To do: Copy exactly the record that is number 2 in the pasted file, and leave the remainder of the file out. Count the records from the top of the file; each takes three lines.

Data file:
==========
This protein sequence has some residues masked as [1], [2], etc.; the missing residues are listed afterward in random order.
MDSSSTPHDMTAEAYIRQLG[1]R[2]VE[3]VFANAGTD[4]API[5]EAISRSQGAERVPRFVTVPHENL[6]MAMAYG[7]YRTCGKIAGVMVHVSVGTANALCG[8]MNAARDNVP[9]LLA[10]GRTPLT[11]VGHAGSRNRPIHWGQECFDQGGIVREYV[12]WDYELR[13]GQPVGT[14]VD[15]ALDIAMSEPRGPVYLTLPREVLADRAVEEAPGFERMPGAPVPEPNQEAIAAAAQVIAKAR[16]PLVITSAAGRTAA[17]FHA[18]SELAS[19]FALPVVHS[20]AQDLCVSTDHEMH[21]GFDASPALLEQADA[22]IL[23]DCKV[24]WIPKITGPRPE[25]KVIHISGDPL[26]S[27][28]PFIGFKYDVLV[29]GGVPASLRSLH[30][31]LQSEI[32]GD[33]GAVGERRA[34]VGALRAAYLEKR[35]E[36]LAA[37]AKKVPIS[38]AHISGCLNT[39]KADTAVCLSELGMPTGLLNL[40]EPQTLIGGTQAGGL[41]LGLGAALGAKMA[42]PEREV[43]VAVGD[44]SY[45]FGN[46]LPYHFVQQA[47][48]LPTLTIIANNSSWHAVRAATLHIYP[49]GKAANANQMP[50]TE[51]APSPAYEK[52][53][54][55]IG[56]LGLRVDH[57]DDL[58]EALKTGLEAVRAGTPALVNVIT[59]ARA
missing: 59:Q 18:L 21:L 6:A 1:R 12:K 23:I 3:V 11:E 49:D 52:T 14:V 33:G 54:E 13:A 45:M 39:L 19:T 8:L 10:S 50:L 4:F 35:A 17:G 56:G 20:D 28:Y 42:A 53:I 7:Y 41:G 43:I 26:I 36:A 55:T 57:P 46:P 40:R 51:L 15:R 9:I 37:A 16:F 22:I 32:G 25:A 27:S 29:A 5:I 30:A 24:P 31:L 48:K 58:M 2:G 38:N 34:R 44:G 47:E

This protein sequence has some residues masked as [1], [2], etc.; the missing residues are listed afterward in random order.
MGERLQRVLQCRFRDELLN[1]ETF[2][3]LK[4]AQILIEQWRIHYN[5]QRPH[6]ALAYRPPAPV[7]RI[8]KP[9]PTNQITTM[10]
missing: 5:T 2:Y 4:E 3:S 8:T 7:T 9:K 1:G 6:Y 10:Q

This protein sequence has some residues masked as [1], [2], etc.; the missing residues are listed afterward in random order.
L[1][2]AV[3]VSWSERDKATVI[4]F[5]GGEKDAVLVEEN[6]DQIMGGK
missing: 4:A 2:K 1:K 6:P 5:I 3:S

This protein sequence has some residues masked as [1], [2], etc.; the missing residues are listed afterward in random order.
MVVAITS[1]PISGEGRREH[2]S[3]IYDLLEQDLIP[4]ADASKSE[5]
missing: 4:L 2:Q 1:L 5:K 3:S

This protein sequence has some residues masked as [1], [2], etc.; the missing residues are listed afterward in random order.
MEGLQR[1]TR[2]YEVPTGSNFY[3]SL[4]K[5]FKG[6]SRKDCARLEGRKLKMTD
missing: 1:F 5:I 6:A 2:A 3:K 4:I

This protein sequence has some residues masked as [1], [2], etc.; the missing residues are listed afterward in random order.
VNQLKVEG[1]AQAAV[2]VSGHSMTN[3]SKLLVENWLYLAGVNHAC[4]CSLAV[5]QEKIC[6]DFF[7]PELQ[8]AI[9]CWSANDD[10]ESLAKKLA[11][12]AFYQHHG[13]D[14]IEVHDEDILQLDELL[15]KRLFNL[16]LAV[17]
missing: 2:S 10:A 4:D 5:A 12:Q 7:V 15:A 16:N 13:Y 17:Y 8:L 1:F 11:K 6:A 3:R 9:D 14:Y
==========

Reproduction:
This protein sequence has some residues masked as [1], [2], etc.; the missing residues are listed afterward in random order.
MGERLQRVLQCRFRDELLN[1]ETF[2][3]LK[4]AQILIEQWRIHYN[5]QRPH[6]ALAYRPPAPV[7]RI[8]KP[9]PTNQITTM[10]
missing: 5:T 2:Y 4:E 3:S 8:T 7:T 9:K 1:G 6:Y 10:Q